The Good Wife: Alicia and WIll
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During Sunday’s premiere of The Good Fight on CBS All Access, fans saw lots of familiar faces from The Good Wife — but there were several veiled (and not so hidden) shout-outs to others. We asked creators Michelle and Robert King to address who was definitely there in spirit.

ENTERTAINMENT WEEKLY: When coming up with a name for the spinoff, was it important for you to have the word “good” in it?
ROBERT KING: We looked at a bunch of titles. It seemed like a good idea to keep the word “good” in it because it would create an echo with the original title, but we also like how “good” plays ironically. The only other title we were serious about was The Greater Good, but that seemed like it could be perceived as presumptuous.

Did you mean that as a bit of a joke, having so many name partners at Diane’s firm?
MICHELLE KING: Yes. The Good Wife law firm kept changing its name, and rebranding itself, this felt like a funny way to play off that. We liked the idea of a merger of three mid-sized law firms where no partner would give up their billing. Also when we were location scouting, the best opportunity was a massive and grand law firm on the 55th floor. It looked like a place where Diane’s old firm was swallowed up.

Did you feel an obligation to somehow address Alicia’s whereabouts?
ROBERT KING: Yes, a bit. It would seem odd if the characters pretended she never existed — especially because the tension between Lucca and Diane was based on their connection through Alicia. We didn’t want to build an elaborate backstory for Alicia because then that would become the true end of The Good Wife. So a passing reference felt right.

You have Diane saying, “People who I thought were saints, weren’t.” Was that meant as a back to Alicia?
MICHELLE KING: Yes, it was meant to be a veiled callback to Alicia. Diane has become more realistic in the last few years, realizing that people she idolized really did have feet of clay.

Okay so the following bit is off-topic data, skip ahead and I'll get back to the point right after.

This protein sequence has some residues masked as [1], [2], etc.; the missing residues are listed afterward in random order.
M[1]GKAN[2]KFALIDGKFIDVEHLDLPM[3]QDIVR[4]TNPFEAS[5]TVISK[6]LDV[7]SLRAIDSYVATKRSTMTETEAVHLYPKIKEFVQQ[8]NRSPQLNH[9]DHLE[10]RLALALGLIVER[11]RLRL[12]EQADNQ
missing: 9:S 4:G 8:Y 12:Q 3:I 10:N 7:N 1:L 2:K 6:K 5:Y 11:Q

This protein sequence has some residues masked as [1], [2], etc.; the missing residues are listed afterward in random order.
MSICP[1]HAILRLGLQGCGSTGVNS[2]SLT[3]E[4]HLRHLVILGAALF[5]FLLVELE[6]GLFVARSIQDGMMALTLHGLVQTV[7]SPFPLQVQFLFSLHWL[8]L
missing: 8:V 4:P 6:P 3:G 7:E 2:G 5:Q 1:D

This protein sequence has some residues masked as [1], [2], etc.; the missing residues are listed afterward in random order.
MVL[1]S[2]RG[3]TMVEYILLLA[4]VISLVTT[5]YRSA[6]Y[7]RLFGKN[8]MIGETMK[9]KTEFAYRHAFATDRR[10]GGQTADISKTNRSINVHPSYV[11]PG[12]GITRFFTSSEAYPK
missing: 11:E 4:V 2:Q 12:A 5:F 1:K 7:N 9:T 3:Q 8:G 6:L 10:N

The slide of Diane and Will at her goodbye party… why did you decide to do that?
ROBERT KING: The slideshow was a summary of Diane’s life. A major part of her life was Will, and Will’s death. It felt appropriate to see Diane’s reaction. We love her reaction: it’s just the right mix of bittersweet and sad.

Lucca stood up for Diane when her firm was deciding to hire her, but she appeared bitter toward Diane during the brutality case. Where does that bitterness come from?
MICHELLE KING: That was an instruction from the Adrian Boseman character (played by Delroy Lindo). He wanted her to throw Diane off emotionally by playing up their differences.

The Henry Rindell situation: Will that be addressed and resolved throughout the season?
ROBERT KING: Yes. More interesting to us than the particulars of the scandal is how the scandal impacts Maia. Good Wife was about the darkness in a marriage. Good Fight is about the darkness in a family.

It was great to see David Lee and Howard Lyman. Will we see them again?
MICHELLE KING: Unfortunately, not this season. We want to bring them back, they’re too much fun to leave sidelined.

The Good Fight premiered Sunday night on CBS All Access.

Episode Recaps

The Good Fight
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